The Cape to Cape’s eighth edition got underway today under perfect blue skies in WA’s Margaret River region. Over 1,000 competitors from across Australia formed a massive, multi-coloured snake stretching for hundreds of metres beneath Cape Leeuwin’s historic lighthouse.
Today’s stage, while the shortest at just 42 kilometres, was also widely touted as the race’s hardest, with 900 metres of climbing, much of it on loose sand, a beach ride, and techy descents, there were plenty of opportunities to lose time, crash, or just end up walking.
The elite field were called to the front of the bunch and the gun went off at 12:30, as the temperature crept into the low 30s. Rolling out behind a the lead car (equipped with GoPro), the elite riders held a steady pace for the first kilometre or so, but dug deeper and deeper into the initial three-kilometre climb as the top racers fought for position and splits began to form.
Before too long the race headed for ‘Heartbreak Hill’, a technical, loose, sandy climb that all but a few ended up walking – a longer, steeper version of the kind of terrain that characterised the entire first half of the race. After a brief reprieve on Green Hill Road at about the 20 kilometre mark, where many riders had arranged to take their feeds, the race then headed into sandier and sandier country, up and over dozens of short dune climbs and slippery descents, before finally emerging among the crashing waves of Deepdene Beach. After a 1.4-kilometre stretch along the wet sand, another section of dunes followed before ‘The Farm’, where a huge crowd of spectators helped cheer competitors towards the last five kilometres, a rolling, fast section on loose ground, a monster called ‘Hamstring Hill’, and a couple of road crossings, before finally emerging on yet another perfect beach and the finish line at Hamelin Bay.
2014 winner Mark Tupalski showed impressive form today, riding off the front of the lead bunch of riders over the top of the first climb, and holding off WA strongmen Jon Gregg and Craig Cooke. In the women’s race, Peta Mullens began her season with another great performance, winning in front of me, and Marie-Claude Baars (who also won the 50-59 category).
My race was a bit patchy! I thought I’d have a good chance to stay with the front bunch of guys over the first climb but to my dismay I had to let them go right near the top, not willing to dip too much into the red so early in a four-day event. I then got mixed up in the general mayhem that’s going to characterise any race of over 1,000 nervous, excited, fresh mountain bikers until everyone is sufficiently tired to calm down (that usually takes at least 30km). I crashed, watched other people crash, took terrible lines, and missed every.single.opportunity to grab a wheel for the open, fast sections. The tide turned for me at the beach (pun INTENDED), about ¾ of the way through the race, when I discovered, much to my amazement, that being a featherweight isn’t just good for climbing, it’s great on wet sand. I floated past what seemed like 20-odd riders – ‘she’s not even leaving tyre tracks’ one guy said – and I felt pretty smug.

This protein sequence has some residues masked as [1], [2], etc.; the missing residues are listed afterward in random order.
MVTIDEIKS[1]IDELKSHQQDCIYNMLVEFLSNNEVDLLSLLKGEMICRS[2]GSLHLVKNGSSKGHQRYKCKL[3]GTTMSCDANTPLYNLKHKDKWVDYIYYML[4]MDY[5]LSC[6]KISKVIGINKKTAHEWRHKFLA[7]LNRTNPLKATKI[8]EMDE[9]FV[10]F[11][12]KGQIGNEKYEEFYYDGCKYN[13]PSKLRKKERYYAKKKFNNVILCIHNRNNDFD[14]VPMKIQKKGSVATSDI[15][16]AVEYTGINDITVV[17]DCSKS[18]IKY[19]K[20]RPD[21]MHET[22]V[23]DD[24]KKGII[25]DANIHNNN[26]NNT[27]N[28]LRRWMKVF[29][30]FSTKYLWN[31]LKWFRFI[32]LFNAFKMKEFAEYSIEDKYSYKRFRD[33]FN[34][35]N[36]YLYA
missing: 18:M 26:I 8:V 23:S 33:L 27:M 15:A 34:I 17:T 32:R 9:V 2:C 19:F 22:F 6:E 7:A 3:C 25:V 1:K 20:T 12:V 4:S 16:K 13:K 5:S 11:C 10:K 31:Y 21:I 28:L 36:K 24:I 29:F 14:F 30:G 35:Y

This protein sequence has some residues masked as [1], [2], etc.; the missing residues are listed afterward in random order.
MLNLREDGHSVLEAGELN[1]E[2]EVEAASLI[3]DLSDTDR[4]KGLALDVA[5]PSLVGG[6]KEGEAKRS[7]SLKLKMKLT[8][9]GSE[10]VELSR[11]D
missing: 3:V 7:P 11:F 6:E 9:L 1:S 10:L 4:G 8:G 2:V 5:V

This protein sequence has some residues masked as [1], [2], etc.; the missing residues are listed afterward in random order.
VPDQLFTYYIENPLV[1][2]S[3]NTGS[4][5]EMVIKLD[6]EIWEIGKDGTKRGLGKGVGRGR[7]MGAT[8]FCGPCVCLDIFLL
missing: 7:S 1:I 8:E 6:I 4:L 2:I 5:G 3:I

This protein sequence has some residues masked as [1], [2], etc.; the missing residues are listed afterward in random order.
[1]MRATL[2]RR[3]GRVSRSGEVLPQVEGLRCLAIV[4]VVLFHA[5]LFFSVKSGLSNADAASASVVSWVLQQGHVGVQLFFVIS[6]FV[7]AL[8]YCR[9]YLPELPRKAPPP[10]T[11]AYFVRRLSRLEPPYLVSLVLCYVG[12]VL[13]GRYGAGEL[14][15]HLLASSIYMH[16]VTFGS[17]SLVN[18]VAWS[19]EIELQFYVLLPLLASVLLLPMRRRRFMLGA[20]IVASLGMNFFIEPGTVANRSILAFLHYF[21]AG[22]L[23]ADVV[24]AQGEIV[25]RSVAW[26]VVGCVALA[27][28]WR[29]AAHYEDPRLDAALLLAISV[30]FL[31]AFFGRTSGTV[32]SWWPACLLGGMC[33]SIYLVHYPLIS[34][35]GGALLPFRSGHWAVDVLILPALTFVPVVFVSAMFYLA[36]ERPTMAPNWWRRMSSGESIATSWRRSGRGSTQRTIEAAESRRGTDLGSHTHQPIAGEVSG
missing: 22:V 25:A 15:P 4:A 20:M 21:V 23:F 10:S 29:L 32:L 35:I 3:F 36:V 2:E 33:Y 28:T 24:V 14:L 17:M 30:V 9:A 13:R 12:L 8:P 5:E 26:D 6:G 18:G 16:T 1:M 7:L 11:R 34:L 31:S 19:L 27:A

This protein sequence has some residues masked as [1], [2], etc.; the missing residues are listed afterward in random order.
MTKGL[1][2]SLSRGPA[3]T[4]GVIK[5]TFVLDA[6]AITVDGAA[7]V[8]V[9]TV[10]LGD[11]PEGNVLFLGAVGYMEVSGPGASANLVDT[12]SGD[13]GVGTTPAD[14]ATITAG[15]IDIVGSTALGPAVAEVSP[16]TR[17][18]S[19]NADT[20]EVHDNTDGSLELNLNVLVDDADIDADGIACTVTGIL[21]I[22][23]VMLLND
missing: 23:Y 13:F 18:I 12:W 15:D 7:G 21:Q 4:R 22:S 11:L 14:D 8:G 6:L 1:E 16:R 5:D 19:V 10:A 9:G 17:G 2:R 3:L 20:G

I seemed to get some momentum going from there, and perhaps my legs got over their this-is-our-post-lunch-down-time-now-so-why-are-we-being-forced-to-do-stuff protest (the two hours of jet lag have definitely messed them up) and started working properly. I loved the sand dune hills and the fast descents, finally letting go properly, and especially enjoyed some cheers from the spectators gathered at ‘The Farm’ with just 5km left.
I had a messy first half of the race so was really pleased to be just a minute-and-a-half off the lovely Peta Mullens and really enjoyed the post-race atmosphere, which included but was not limited to: a top bike wash, amazing food trucks, some good music, and lots of chats. We all finished today completely covered in fine black-brown dirt looking like 19th century coalminers and I was a bit sorry to miss out on a dip in the ocean (too busy socialising), but I’m sure there’ll be more chances later this week!
Tomorrow’s stage takes us from Hamelin Bay to Xanadu Winery and starts at a much more leg-friendly 8:00am.